A high-level meeting to discuss watercourse management in Scotland is needed to tackle future flooding problems, according to NFU Scotland.
Scotland has not suffered flooding to anything like the same extent as parts of England and Wales, but there are many individual farmers who have experienced significant damage.
NFU Scotland president Nigel Miller has written to environment minister Paul Wheelhouse and SEPA chairman David Sigsworth asking for the regulations and guidance on watercourses to be examined in light of problems this winter.
“I have watched with dismay as farmers and rural residents in many parts of England and Wales have battled with flooding over recent weeks,” he said.
“Whilst Scotland has not suffered to the same extent, there are many farmers who have individually experienced significant damage and losses.
“This, coupled with a groundswell of opinion that regulation of management of watercourses is too confusing, expensive and restrictive – and is thus reducing the resilience and productivity of Scottish farming – means that I feel the time has come for a review of this issue here in Scotland.”
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Mr Miller said it was highly likely that higher rainfall and more extreme rainfall events would typify the climate in Scotland.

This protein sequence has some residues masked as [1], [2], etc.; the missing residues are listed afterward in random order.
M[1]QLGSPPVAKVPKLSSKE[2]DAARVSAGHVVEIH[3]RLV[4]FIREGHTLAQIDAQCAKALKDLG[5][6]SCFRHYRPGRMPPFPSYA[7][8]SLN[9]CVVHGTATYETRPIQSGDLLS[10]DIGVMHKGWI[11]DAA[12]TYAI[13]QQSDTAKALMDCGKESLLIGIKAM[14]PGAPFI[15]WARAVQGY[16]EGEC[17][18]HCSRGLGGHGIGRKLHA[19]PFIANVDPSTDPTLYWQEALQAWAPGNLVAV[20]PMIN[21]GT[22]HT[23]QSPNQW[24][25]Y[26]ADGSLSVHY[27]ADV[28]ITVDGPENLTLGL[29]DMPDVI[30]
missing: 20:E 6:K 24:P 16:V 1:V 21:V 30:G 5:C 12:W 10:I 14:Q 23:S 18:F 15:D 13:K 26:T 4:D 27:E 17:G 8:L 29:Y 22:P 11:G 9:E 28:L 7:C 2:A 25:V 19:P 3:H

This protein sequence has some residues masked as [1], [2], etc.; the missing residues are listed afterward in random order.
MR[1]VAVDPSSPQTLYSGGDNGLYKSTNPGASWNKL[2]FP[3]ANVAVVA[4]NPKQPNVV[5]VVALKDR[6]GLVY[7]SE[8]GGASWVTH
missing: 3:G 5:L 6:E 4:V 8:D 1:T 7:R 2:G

The Scottish government and SEPA needed to engage in discussion about how to rebalance regulation of the management of watercourses, rather than waiting for events to bring about a crisis that affected farmers, taxpayers and government.
“Due to years of restrictive, expensive and confusing regulation, a large number of farmers have heavily silted or gravelled watercourses, which are negatively impacting on field drainage and watercourse carrying capacity,” he said.
“This is reducing the productivity of farmland, increasing the diffuse pollution risk, and increasing climate change emissions.
“Alongside this, NFU Scotland would like to see substantive progress on implementing payments/mechanisms for farmers to do natural flood management, as progress to date on this has been disappointing.”